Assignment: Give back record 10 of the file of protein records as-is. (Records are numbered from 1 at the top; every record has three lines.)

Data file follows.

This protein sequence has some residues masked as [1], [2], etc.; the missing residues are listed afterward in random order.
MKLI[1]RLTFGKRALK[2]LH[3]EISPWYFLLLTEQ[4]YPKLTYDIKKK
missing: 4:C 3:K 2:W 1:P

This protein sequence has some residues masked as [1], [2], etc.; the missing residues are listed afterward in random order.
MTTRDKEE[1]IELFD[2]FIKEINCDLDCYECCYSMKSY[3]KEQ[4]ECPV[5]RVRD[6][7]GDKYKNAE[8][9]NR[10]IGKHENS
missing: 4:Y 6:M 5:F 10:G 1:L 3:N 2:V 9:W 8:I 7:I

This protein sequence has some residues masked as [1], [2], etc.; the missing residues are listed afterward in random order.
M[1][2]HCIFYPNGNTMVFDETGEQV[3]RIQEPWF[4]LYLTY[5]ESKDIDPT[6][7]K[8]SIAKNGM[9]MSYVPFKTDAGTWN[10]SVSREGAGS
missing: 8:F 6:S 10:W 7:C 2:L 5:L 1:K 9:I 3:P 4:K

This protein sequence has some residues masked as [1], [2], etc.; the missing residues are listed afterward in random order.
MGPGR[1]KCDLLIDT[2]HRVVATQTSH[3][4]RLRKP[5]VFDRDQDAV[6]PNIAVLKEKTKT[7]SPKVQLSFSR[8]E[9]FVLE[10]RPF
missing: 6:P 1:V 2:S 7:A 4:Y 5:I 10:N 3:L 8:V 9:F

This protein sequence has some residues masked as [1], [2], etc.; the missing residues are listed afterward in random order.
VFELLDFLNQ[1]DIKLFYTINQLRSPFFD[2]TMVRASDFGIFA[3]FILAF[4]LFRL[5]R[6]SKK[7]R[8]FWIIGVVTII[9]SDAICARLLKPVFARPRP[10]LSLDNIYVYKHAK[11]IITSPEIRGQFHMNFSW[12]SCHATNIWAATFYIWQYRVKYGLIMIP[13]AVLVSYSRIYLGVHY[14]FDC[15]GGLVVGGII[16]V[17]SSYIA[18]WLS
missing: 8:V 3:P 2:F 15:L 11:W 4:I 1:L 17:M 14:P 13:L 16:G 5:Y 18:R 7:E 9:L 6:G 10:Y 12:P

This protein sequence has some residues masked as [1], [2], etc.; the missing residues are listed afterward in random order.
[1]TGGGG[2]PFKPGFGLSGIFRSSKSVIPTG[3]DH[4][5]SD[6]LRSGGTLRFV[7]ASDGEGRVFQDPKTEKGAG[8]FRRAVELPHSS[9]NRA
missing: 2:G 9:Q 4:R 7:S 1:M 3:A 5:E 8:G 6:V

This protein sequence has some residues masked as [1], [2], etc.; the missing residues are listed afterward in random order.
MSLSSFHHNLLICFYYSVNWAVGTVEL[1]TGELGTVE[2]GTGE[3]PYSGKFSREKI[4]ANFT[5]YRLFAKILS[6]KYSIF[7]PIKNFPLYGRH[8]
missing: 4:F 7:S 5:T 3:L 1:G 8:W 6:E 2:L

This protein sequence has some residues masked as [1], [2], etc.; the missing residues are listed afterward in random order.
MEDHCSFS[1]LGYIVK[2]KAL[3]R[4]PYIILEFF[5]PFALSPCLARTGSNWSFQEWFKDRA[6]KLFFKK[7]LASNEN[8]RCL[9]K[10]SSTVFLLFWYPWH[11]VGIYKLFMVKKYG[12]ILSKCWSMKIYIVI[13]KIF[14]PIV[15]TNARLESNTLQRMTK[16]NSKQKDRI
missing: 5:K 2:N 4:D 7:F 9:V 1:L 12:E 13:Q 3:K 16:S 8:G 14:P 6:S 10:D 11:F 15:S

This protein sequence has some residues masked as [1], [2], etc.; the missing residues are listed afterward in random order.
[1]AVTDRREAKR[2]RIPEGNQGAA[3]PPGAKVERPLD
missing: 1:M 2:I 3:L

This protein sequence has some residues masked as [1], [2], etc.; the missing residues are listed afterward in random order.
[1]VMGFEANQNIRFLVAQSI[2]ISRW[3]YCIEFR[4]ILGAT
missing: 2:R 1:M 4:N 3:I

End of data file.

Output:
This protein sequence has some residues masked as [1], [2], etc.; the missing residues are listed afterward in random order.
[1]VMGFEANQNIRFLVAQSI[2]ISRW[3]YCIEFR[4]ILGAT
missing: 2:R 1:M 4:N 3:I